Car sales hit major speed bump in Brexit Britain
Posted August 4
Is the British auto industry running out of gas?
Auto sales in the U.K. dropped by 9.3% in July compared to the previous year, according to data from the Society of Motor Manufacturers and Traders. It was the fourth consecutive monthly decline.
It's a trend being driven by uncertainty over Brexit.
"The fall in consumer and business confidence is having a knock on effect on demand in the new car market and government must act quickly to provide concrete plans regarding Brexit," said Mike Hawes, the industry group's chief executive.
Britain started exit negotiations with the European Union in June, but there has been little clarity on what its future relationship with the bloc might look like.
Many businesses have delayed investments while they wait for more information. Consumers, meanwhile, are avoiding major purchases where they can.
The consumer spending slowdown has been fueled in large part by a sharp decline in the value of the pound, which has dropped 13% since the referendum in June 2016. Its weakness has made imported goods more expensive.
"This is consistent with the overall softness in consumer spending over the year so far, particularly a reluctance to make major buys," said Howard Archer, chief economic adviser to the EY ITEM Club.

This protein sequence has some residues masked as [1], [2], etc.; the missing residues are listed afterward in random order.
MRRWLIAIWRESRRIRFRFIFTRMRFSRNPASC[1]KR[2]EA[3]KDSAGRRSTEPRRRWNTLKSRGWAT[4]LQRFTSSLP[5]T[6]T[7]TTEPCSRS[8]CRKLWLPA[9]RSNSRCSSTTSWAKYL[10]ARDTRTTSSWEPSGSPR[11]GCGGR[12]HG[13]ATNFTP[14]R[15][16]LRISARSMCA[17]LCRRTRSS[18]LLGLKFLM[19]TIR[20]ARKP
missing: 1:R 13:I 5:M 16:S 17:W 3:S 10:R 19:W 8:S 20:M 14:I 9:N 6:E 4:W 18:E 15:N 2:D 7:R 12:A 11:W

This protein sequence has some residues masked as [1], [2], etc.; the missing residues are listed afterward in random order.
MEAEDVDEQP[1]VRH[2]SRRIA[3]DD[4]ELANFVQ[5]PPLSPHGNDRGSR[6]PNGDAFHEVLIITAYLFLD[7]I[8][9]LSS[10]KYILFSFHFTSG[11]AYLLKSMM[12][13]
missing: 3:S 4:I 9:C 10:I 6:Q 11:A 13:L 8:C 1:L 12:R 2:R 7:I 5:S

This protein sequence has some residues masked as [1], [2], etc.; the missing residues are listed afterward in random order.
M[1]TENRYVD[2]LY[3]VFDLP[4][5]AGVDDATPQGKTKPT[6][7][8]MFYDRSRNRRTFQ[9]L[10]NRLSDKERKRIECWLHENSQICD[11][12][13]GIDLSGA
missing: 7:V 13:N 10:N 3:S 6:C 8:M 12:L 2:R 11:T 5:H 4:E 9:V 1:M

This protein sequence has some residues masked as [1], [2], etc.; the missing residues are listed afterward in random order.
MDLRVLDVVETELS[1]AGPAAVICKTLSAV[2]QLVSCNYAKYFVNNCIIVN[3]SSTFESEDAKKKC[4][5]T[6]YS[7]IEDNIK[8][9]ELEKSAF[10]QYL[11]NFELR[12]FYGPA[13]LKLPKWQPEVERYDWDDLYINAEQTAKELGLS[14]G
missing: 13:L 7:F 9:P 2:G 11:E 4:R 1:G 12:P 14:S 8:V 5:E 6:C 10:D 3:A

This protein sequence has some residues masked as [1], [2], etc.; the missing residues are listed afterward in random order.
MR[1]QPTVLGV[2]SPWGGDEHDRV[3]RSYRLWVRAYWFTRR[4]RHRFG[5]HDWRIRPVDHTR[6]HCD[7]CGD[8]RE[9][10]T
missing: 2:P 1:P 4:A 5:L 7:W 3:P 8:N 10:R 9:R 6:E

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It's not just auto sales that are suffering.
The number of cars produced in the U.K. fell by nearly 14% in June compared to the previous year, according to SMMT data released last week. It was the third consecutive month of lower output in row.
Britain's auto industry, which is worth an estimated $100 billion, was at the forefront of Brexit fears even before sales and production numbers dropped.
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Cars made in Britain get nearly 60% of their parts from outside the U.K. -- mostly from the EU -- and about 55% of those cars are sold back into the EU. Any new tariffs resulting from Brexit would seriously hurt the profitability of domestic automakers.
Industry executives are facing key decisions on investment and production in the U.K. They may feel compelled to make new models in the EU, rather than risk facing new tariffs on exports (and imported parts) after Brexit.
The industry has received one boost in recent weeks. BMW announced in late July that it will produce new electric Minis at an existing factory in Oxford, England that employs 4,200 workers.